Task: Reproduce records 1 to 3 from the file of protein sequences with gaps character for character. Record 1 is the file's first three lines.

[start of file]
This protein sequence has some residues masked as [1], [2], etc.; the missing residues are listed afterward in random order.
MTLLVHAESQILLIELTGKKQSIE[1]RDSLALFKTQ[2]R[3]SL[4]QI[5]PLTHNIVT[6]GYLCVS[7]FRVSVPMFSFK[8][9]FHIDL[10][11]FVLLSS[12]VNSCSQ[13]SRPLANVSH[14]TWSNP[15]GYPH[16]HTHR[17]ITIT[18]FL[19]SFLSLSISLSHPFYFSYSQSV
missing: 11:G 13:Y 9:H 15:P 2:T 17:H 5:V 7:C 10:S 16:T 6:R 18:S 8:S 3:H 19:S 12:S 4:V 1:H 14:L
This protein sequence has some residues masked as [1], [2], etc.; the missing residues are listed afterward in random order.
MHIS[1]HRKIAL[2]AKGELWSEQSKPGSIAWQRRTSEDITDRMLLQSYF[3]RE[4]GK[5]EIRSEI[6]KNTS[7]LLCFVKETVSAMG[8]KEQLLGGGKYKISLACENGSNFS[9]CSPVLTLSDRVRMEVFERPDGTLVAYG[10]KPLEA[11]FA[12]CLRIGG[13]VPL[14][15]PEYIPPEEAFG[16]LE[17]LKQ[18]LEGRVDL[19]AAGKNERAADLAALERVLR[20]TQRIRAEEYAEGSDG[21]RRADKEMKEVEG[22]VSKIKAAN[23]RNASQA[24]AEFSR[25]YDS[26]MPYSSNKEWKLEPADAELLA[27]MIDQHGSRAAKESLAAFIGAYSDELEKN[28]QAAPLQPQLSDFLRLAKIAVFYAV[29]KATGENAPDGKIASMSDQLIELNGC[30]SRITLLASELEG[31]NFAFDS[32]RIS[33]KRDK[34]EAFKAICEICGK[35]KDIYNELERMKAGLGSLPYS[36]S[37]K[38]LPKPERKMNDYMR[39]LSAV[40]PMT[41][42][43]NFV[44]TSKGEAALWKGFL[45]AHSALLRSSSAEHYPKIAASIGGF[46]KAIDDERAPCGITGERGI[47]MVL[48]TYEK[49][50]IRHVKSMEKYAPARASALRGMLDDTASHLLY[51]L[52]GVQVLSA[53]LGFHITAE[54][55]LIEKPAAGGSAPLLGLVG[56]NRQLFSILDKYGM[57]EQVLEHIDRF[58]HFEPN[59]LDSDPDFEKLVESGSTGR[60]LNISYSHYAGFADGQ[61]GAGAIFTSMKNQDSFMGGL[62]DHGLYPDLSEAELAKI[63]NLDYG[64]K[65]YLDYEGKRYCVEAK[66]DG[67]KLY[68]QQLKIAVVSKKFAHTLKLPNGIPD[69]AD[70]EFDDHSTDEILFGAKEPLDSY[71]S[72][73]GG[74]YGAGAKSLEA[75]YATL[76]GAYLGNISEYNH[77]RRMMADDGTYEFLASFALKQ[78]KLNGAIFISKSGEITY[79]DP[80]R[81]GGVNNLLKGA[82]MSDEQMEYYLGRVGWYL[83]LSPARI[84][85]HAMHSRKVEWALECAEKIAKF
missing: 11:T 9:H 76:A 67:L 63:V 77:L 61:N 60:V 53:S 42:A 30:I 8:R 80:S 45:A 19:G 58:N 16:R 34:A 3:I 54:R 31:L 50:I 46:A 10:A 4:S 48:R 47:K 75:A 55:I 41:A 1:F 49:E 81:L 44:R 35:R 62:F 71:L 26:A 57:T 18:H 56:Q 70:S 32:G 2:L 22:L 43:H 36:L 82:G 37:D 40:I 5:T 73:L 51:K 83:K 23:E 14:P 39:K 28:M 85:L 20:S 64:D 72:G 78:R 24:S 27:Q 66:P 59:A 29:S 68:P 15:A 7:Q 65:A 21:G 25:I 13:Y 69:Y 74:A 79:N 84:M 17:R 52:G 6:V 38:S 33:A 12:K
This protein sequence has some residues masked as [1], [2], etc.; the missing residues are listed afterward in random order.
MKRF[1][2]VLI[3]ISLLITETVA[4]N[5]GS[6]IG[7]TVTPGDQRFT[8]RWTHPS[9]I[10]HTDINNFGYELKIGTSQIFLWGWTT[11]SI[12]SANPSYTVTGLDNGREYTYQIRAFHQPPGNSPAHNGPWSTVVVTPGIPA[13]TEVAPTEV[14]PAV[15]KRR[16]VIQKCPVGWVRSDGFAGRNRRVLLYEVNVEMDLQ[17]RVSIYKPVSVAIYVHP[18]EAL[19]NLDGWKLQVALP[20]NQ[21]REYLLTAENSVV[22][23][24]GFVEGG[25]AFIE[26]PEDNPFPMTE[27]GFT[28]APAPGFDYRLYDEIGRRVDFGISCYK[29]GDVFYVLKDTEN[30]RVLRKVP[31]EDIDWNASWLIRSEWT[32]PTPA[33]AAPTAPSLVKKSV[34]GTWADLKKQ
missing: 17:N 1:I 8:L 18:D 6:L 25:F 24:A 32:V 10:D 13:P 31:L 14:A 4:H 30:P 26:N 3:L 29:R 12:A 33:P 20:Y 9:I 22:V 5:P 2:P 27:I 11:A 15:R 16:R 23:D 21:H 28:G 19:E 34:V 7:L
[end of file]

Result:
This protein sequence has some residues masked as [1], [2], etc.; the missing residues are listed afterward in random order.
MTLLVHAESQILLIELTGKKQSIE[1]RDSLALFKTQ[2]R[3]SL[4]QI[5]PLTHNIVT[6]GYLCVS[7]FRVSVPMFSFK[8][9]FHIDL[10][11]FVLLSS[12]VNSCSQ[13]SRPLANVSH[14]TWSNP[15]GYPH[16]HTHR[17]ITIT[18]FL[19]SFLSLSISLSHPFYFSYSQSV
missing: 11:G 13:Y 9:H 15:P 2:T 17:H 5:V 7:C 10:S 16:T 6:R 18:S 8:S 3:H 19:S 12:S 4:V 1:H 14:L
This protein sequence has some residues masked as [1], [2], etc.; the missing residues are listed afterward in random order.
MHIS[1]HRKIAL[2]AKGELWSEQSKPGSIAWQRRTSEDITDRMLLQSYF[3]RE[4]GK[5]EIRSEI[6]KNTS[7]LLCFVKETVSAMG[8]KEQLLGGGKYKISLACENGSNFS[9]CSPVLTLSDRVRMEVFERPDGTLVAYG[10]KPLEA[11]FA[12]CLRIGG[13]VPL[14][15]PEYIPPEEAFG[16]LE[17]LKQ[18]LEGRVDL[19]AAGKNERAADLAALERVLR[20]TQRIRAEEYAEGSDG[21]RRADKEMKEVEG[22]VSKIKAAN[23]RNASQA[24]AEFSR[25]YDS[26]MPYSSNKEWKLEPADAELLA[27]MIDQHGSRAAKESLAAFIGAYSDELEKN[28]QAAPLQPQLSDFLRLAKIAVFYAV[29]KATGENAPDGKIASMSDQLIELNGC[30]SRITLLASELEG[31]NFAFDS[32]RIS[33]KRDK[34]EAFKAICEICGK[35]KDIYNELERMKAGLGSLPYS[36]S[37]K[38]LPKPERKMNDYMR[39]LSAV[40]PMT[41][42][43]NFV[44]TSKGEAALWKGFL[45]AHSALLRSSSAEHYPKIAASIGGF[46]KAIDDERAPCGITGERGI[47]MVL[48]TYEK[49][50]IRHVKSMEKYAPARASALRGMLDDTASHLLY[51]L[52]GVQVLSA[53]LGFHITAE[54][55]LIEKPAAGGSAPLLGLVG[56]NRQLFSILDKYGM[57]EQVLEHIDRF[58]HFEPN[59]LDSDPDFEKLVESGSTGR[60]LNISYSHYAGFADGQ[61]GAGAIFTSMKNQDSFMGGL[62]DHGLYPDLSEAELAKI[63]NLDYG[64]K[65]YLDYEGKRYCVEAK[66]DG[67]KLY[68]QQLKIAVVSKKFAHTLKLPNGIPD[69]AD[70]EFDDHSTDEILFGAKEPLDSY[71]S[72][73]GG[74]YGAGAKSLEA[75]YATL[76]GAYLGNISEYNH[77]RRMMADDGTYEFLASFALKQ[78]KLNGAIFISKSGEITY[79]DP[80]R[81]GGVNNLLKGA[82]MSDEQMEYYLGRVGWYL[83]LSPARI[84][85]HAMHSRKVEWALECAEKIAKF
missing: 11:T 9:H 76:A 67:L 63:V 77:L 61:N 60:V 53:S 42:A 30:I 8:R 80:S 45:A 19:G 58:N 16:R 34:A 3:I 54:R 31:L 50:I 46:A 10:A 4:S 48:R 47:K 75:A 55:I 41:A 1:F 49:E 81:L 44:R 35:R 62:F 71:L 26:A 57:T 18:H 56:Q 70:S 32:G 2:L 22:L 43:H 36:L 82:G 37:D 40:I 5:T 73:L 51:K 83:K 23:E 14:P 39:K 28:M 85:L 20:S 64:D 72:G 78:R 24:S 27:Q 66:P 59:A 29:S 68:P 15:A 7:Q 65:A 21:G 25:I 13:Y 69:Y 74:A 79:N 84:M 17:R 52:G 6:V 38:S 33:A 12:K
This protein sequence has some residues masked as [1], [2], etc.; the missing residues are listed afterward in random order.
MKRF[1][2]VLI[3]ISLLITETVA[4]N[5]GS[6]IG[7]TVTPGDQRFT[8]RWTHPS[9]I[10]HTDINNFGYELKIGTSQIFLWGWTT[11]SI[12]SANPSYTVTGLDNGREYTYQIRAFHQPPGNSPAHNGPWSTVVVTPGIPA[13]TEVAPTEV[14]PAV[15]KRR[16]VIQKCPVGWVRSDGFAGRNRRVLLYEVNVEMDLQ[17]RVSIYKPVSVAIYVHP[18]EAL[19]NLDGWKLQVALP[20]NQ[21]REYLLTAENSVV[22][23][24]GFVEGG[25]AFIE[26]PEDNPFPMTE[27]GFT[28]APAPGFDYRLYDEIGRRVDFGISCYK[29]GDVFYVLKDTEN[30]RVLRKVP[31]EDIDWNASWLIRSEWT[32]PTPA[33]AAPTAPSLVKKSV[34]GTWADLKKQ
missing: 17:N 1:I 8:L 18:D 6:L 25:F 24:A 32:V 10:D 13:P 31:L 14:A 4:H 30:P 26:N 3:L 29:R 12:A 33:P 20:Y 9:I 22:V 5:P 2:P 27:I 11:A 15:R 16:R 23:D 21:H 28:G 19:E 34:V 7:L